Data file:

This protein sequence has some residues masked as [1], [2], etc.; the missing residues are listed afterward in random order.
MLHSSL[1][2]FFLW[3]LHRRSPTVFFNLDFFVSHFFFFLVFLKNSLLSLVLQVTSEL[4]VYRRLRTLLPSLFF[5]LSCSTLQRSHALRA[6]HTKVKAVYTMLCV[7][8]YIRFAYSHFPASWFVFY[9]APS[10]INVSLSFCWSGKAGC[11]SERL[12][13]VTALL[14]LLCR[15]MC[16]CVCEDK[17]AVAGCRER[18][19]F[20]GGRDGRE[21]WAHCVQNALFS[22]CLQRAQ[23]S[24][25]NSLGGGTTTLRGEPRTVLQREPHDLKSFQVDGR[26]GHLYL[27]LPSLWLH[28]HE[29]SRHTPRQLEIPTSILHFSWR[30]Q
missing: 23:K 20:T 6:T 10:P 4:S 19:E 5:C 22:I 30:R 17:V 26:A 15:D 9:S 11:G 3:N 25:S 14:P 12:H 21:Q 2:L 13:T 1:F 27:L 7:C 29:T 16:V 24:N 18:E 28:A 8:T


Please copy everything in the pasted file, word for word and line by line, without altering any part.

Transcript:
This protein sequence has some residues masked as [1], [2], etc.; the missing residues are listed afterward in random order.
MLHSSL[1][2]FFLW[3]LHRRSPTVFFNLDFFVSHFFFFLVFLKNSLLSLVLQVTSEL[4]VYRRLRTLLPSLFF[5]LSCSTLQRSHALRA[6]HTKVKAVYTMLCV[7][8]YIRFAYSHFPASWFVFY[9]APS[10]INVSLSFCWSGKAGC[11]SERL[12][13]VTALL[14]LLCR[15]MC[16]CVCEDK[17]AVAGCRER[18][19]F[20]GGRDGRE[21]WAHCVQNALFS[22]CLQRAQ[23]S[24][25]NSLGGGTTTLRGEPRTVLQREPHDLKSFQVDGR[26]GHLYL[27]LPSLWLH[28]HE[29]SRHTPRQLEIPTSILHFSWR[30]Q
missing: 23:K 20:T 6:T 10:P 4:S 19:E 5:C 22:I 30:R 17:V 26:A 15:D 9:S 11:G 3:N 25:S 14:P 12:H 21:Q 2:L 13:T 1:F 27:L 7:C 29:T 16:V 24:N 18:E 28:A 8:T